The Journey Continues
In many ways, the Asian financial crisis was the catalyst that underpinned The Asset’s push to champion a number of issues that impact the development of the debt capital markets in the region.
30 Apr 2019 | Chito Santiago
“Daylight was fading on that chilly afternoon of December 22 1998 in London...”
These were the opening lines of The Asset cover story in its inaugural issue in March 1999, which I co-wrote with our editor-in-chief Daniel Yu, and which I always recite when people ask me what I remember the most about the start of The Asset journey.
I was fortunate enough to have been invited to join The Asset from day one and what a ride it has been. From a market backdrop recovering from the Asian financial crisis in 1997-1998 to the epidemic caused by severe acute respiratory syndrome, or Sars, in 2003 and to the global financial crisis in 2008, The Asset survives and continues to thrive as an integrated multimedia company serving a community of leading corporate and financial decision-makers in Asia.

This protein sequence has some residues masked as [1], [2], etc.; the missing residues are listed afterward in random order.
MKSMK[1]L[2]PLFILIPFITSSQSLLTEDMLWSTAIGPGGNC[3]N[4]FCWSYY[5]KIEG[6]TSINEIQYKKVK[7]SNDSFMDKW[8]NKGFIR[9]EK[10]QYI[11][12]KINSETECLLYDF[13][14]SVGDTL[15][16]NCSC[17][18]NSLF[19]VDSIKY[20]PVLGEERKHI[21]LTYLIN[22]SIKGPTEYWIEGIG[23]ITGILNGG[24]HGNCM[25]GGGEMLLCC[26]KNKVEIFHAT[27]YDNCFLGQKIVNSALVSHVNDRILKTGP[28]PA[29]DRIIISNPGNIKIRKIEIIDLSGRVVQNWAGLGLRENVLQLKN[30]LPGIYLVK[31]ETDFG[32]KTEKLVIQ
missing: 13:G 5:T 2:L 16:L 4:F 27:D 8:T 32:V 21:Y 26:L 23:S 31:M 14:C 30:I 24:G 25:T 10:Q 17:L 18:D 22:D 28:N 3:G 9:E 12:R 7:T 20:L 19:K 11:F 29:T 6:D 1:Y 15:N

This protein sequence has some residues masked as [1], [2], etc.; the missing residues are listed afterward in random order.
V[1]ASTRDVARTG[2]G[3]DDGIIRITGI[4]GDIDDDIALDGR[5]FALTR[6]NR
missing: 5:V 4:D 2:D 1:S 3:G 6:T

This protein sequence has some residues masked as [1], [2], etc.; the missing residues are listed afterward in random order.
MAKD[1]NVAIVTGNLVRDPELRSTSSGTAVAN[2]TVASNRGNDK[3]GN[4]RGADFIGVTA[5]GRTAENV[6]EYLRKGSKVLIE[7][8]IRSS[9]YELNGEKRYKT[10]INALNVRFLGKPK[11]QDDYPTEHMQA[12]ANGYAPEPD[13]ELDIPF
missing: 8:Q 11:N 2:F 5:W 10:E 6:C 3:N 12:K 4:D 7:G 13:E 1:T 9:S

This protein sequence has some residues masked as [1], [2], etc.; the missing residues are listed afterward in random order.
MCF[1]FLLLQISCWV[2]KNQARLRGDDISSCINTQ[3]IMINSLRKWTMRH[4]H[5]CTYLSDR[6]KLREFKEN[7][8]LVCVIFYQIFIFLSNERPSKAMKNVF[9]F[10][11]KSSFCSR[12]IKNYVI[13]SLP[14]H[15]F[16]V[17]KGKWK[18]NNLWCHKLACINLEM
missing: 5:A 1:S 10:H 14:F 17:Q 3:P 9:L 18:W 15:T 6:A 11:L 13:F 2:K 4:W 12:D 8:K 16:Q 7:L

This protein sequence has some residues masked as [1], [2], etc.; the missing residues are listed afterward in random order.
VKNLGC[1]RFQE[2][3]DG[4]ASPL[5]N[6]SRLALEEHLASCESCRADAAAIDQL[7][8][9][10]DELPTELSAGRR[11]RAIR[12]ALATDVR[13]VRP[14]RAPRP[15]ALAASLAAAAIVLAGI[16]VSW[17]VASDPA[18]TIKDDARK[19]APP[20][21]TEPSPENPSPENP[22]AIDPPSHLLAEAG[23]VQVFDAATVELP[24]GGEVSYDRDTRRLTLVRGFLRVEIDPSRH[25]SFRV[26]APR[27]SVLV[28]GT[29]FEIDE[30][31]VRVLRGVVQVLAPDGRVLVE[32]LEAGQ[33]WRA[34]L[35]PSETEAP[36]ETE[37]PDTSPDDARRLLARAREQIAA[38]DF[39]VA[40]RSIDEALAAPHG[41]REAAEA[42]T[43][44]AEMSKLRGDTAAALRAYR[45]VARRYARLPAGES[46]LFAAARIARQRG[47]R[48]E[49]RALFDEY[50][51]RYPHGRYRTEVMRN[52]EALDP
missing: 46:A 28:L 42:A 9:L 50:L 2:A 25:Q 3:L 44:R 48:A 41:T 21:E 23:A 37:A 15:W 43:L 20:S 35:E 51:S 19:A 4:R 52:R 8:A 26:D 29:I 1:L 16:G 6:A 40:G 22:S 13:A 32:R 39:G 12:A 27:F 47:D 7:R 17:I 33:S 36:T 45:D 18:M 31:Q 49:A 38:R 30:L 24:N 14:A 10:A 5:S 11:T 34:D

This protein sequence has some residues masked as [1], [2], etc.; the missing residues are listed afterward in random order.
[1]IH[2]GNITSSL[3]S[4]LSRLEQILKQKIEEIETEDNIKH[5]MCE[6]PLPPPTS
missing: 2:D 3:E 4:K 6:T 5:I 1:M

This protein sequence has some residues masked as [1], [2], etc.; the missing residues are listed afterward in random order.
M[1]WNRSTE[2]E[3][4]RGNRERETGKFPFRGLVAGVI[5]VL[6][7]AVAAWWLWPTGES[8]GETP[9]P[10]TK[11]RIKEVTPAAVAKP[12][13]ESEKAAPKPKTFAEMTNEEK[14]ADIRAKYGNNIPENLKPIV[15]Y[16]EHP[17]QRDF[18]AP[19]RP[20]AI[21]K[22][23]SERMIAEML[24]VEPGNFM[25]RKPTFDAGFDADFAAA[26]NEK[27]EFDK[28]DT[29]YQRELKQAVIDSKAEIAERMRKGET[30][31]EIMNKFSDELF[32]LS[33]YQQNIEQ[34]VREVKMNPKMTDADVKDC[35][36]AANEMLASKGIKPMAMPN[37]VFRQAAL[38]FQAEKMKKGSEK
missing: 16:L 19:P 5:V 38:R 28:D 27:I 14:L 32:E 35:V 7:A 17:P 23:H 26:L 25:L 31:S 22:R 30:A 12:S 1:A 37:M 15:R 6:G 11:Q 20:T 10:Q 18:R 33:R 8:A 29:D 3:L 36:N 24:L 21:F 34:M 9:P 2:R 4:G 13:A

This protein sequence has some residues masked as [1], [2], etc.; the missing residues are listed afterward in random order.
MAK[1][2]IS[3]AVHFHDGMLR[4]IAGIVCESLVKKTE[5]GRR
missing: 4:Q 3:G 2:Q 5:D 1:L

Back to our first cover story. The article was all about the sale of the crown jewel of one of the South Korean chaebol back then, Hansol Paper, which fell prey to the Asian financial crisis. It was a case of paying the price for the excesses of past years, and with Korea among the hardest-hit economies of the financial meltdown, even the strongest Korean chaebol had been seriously affected.
That deal, though, was not the end for Hansol, but rather an opportunity to form a strategic alliance that would make the company a part of one of the world’s strongest and most efficient paper producers.
The Hansol restructuring saga was the first of the many stories that graced the pages of The Asset during its initial years as we chronicled how corporates across the region attempted to resuscitate and resurrect from the ashes of the Asian financial crisis.